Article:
Naturally, I became a student of the Chemical Department at Moscow State University, the best chemical school in the USSR at that time. I was trained as a polymer chemist and eventually got involved in a very interesting problem – how to mimic natural biological macromolecules (enzymes) with synthetic polymers. From here, there is just a short step to biochemistry and pharmacology, which I made when I was invited to join the Institute of Experimental Cardiology of the National Cardiology Research Center and to work on polymeric modification of thrombolytic enzymes to make them more stable and less immunogenic. This is already practically about drug delivery. Soon, I began working with other pharmaceutical carriers, such as liposomes and micelles, and with other medicines, including anticancer drugs. This is how it goes until today.

  1. Share a turning point or defining moment you experienced in your work as a scientist.

Rather, it was the point when I became absolutely certain that I’m doing what I should do. It was when I was introduced to a happy group of patients successfully treated with the preparation we developed in my lab and translated all way into the clinical setting, without any side-effects or complications which before were always accompanying this type of therapy. I was as happy as them. Maybe, even more…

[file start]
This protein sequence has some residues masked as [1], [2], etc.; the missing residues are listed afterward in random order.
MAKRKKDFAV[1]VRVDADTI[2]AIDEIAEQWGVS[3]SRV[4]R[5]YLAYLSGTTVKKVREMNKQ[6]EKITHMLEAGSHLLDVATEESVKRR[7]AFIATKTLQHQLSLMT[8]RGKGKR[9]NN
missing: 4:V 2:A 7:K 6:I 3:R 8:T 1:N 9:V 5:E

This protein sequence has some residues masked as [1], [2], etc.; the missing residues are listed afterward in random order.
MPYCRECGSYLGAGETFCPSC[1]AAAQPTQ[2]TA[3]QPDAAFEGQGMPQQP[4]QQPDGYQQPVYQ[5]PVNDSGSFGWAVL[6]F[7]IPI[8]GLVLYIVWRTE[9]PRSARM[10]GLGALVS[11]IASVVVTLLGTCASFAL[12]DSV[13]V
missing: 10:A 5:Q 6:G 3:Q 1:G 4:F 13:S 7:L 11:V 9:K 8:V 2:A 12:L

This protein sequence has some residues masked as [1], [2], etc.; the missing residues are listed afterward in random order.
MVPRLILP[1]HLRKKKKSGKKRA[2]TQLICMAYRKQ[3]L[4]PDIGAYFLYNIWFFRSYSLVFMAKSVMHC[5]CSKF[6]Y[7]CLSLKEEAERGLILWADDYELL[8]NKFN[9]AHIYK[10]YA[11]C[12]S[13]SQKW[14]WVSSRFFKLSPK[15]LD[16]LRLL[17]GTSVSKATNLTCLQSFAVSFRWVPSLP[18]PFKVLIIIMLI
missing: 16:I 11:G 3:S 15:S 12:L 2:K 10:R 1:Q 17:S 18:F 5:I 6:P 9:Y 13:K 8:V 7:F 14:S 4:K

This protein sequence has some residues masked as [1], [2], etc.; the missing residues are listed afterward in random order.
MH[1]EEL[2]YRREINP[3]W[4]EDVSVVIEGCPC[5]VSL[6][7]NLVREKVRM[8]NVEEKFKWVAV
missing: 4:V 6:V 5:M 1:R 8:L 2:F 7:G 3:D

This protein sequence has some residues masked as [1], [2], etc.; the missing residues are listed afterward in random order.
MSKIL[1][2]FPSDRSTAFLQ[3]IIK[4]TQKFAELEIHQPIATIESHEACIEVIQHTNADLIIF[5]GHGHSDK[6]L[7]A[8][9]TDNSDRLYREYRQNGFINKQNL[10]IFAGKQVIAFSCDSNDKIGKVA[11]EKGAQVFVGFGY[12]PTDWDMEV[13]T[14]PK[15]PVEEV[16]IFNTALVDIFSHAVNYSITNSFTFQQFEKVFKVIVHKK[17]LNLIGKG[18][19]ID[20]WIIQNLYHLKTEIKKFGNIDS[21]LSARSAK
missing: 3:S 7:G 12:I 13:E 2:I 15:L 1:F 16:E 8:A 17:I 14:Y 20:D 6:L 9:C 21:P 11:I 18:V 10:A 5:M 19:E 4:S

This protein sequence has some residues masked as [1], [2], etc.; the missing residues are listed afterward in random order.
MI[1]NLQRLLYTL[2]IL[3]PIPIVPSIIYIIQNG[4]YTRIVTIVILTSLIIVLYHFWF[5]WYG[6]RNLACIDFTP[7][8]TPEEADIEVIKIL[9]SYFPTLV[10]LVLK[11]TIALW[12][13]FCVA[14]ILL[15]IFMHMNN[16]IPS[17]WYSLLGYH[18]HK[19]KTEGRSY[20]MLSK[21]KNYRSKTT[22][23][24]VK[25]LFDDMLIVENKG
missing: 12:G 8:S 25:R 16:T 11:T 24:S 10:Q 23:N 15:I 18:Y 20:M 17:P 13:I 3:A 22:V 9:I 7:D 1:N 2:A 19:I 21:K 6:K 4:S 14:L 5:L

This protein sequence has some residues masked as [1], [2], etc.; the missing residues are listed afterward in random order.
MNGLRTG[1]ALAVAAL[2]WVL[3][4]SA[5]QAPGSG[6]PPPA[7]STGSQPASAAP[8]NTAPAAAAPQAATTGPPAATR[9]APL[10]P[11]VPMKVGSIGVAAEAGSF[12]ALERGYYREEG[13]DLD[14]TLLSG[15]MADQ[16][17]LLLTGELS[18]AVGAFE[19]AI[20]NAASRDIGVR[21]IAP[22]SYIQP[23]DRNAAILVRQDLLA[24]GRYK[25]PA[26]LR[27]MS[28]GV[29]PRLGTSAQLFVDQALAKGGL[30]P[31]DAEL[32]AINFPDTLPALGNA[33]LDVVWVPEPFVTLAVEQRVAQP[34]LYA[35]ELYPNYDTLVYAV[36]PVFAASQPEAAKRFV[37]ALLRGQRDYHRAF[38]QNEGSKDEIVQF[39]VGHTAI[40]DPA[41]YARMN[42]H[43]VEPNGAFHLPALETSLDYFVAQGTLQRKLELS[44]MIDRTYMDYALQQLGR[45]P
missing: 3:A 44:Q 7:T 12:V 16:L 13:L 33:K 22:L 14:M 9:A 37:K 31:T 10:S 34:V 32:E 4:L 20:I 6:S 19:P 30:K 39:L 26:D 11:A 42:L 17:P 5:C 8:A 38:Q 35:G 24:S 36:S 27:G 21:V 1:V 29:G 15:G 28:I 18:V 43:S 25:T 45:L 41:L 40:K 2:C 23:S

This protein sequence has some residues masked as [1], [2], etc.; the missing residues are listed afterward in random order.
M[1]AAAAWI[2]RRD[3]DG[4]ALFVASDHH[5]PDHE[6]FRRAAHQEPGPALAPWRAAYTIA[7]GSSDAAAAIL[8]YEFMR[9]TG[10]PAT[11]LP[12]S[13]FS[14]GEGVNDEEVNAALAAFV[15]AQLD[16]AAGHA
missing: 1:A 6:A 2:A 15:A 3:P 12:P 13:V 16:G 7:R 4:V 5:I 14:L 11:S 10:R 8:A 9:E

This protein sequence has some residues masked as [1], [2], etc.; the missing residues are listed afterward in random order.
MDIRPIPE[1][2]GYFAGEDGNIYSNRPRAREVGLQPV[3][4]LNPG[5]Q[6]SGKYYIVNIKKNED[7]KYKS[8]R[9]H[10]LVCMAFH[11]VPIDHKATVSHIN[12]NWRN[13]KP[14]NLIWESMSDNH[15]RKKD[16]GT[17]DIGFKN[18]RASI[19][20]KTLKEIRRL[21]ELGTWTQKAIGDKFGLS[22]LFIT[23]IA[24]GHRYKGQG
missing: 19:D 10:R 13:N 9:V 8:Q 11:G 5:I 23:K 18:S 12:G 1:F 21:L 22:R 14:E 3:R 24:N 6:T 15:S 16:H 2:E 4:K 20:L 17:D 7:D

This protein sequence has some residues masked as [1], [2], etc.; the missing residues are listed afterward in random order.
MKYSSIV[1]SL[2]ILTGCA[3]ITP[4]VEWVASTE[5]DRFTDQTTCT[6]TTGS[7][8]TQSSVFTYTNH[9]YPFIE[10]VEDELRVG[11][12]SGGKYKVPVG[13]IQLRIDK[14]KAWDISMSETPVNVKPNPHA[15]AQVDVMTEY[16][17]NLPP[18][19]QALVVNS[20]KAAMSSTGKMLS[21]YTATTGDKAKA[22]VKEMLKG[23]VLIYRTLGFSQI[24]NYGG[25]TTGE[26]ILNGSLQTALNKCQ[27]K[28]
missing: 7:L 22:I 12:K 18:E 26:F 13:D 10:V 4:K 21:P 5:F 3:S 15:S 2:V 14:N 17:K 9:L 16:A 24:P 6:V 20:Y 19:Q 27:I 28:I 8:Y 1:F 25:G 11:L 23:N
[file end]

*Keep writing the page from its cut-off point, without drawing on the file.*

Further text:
1. Tell us about the exciting ways in which your particular field is progressing.

Far too many to name them all! RNA therapy (siRNA, antisense oligos) open great horizons but require solving multiple delivery problems. Specific organelle targeting carries great promise (for example, in the treatment of the lysosomal storage diseases), but again needs appropriate delivery systems. Preparations responding to pathology-associated stimuli by releasing a drug in the site of disease only may enhance the therapy of many diseases. I can go on and on…

  1. What is the best piece of professional advice you have received and from whom?

My first mentor and friend, late Professor Viktor Kabanov, advised me to turn from classical polymer chemistry to biopolymers

  1. Would you change anything about your career path if you could start over?

I would emigrate to the US earlier.

  1. What advice would you give to someone who is starting their scientific career?

Read as much as you can. And not only in your field but in other neighbouring areas. You never know what can give you a new idea.

Our days, experimental science is done by teams. Be a good team player.

If you got a great result, repeat your experiment two more times.

  1. What do you enjoy doing outside of the lab? What are your hobbies/interests?

Books, music, art, travel – name it. I’m a book collector and have a library of approx. 6000 volumes, with many really rare books. I’m also an art collector and, a couple of years back, one of the local museums here in the Boston area made a three months long large exhibition of some paintings from my collection. I’m a long-time patron of the Boston Symphony. I’m also an author and, over the years, published several books of fiction (short stories) in Russian both, in Russia and here in the US. I’m even a member of the Union of Writers in Moscow. Not enough time, not enough time… And life is too short…